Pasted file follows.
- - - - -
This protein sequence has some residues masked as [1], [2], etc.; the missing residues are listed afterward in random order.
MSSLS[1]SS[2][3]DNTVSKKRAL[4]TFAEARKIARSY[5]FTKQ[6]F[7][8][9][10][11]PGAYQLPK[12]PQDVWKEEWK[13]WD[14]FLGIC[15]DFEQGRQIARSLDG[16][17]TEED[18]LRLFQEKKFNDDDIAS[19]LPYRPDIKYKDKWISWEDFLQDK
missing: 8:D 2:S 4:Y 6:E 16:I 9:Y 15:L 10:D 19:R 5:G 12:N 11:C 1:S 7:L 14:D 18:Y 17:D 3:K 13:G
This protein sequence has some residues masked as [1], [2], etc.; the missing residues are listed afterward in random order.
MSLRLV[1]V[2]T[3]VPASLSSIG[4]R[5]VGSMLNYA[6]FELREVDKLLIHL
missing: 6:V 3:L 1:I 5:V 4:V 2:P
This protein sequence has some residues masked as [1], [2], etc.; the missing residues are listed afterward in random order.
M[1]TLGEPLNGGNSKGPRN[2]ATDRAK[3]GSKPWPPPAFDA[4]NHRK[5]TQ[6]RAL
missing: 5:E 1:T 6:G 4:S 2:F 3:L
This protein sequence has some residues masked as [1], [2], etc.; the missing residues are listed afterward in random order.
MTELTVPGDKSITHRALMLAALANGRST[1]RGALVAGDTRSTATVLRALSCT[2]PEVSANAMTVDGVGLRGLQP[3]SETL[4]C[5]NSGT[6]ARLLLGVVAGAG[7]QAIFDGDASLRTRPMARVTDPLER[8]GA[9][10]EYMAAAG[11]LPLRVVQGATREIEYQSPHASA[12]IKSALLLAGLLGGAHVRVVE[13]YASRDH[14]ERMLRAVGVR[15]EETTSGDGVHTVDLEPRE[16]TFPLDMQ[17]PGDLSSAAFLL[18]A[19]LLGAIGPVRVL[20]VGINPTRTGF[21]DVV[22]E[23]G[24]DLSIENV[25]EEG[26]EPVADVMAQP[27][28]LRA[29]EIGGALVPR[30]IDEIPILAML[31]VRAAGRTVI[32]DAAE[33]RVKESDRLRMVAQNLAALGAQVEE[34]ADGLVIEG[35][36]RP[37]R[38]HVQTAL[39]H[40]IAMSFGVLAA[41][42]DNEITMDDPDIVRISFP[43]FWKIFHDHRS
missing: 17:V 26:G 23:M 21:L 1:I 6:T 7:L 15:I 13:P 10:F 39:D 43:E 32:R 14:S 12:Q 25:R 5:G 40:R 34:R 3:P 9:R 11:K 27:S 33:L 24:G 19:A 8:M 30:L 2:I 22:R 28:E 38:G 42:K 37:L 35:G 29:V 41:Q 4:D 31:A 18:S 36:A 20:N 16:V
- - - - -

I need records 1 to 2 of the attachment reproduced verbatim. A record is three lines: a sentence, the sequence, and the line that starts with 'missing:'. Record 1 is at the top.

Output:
This protein sequence has some residues masked as [1], [2], etc.; the missing residues are listed afterward in random order.
MSSLS[1]SS[2][3]DNTVSKKRAL[4]TFAEARKIARSY[5]FTKQ[6]F[7][8][9][10][11]PGAYQLPK[12]PQDVWKEEWK[13]WD[14]FLGIC[15]DFEQGRQIARSLDG[16][17]TEED[18]LRLFQEKKFNDDDIAS[19]LPYRPDIKYKDKWISWEDFLQDK
missing: 8:D 2:S 4:Y 6:E 16:I 9:Y 15:L 10:D 19:R 5:G 12:N 11:C 1:S 7:L 14:D 18:Y 17:D 3:K 13:G
This protein sequence has some residues masked as [1], [2], etc.; the missing residues are listed afterward in random order.
MSLRLV[1]V[2]T[3]VPASLSSIG[4]R[5]VGSMLNYA[6]FELREVDKLLIHL
missing: 6:V 3:L 1:I 5:V 4:V 2:P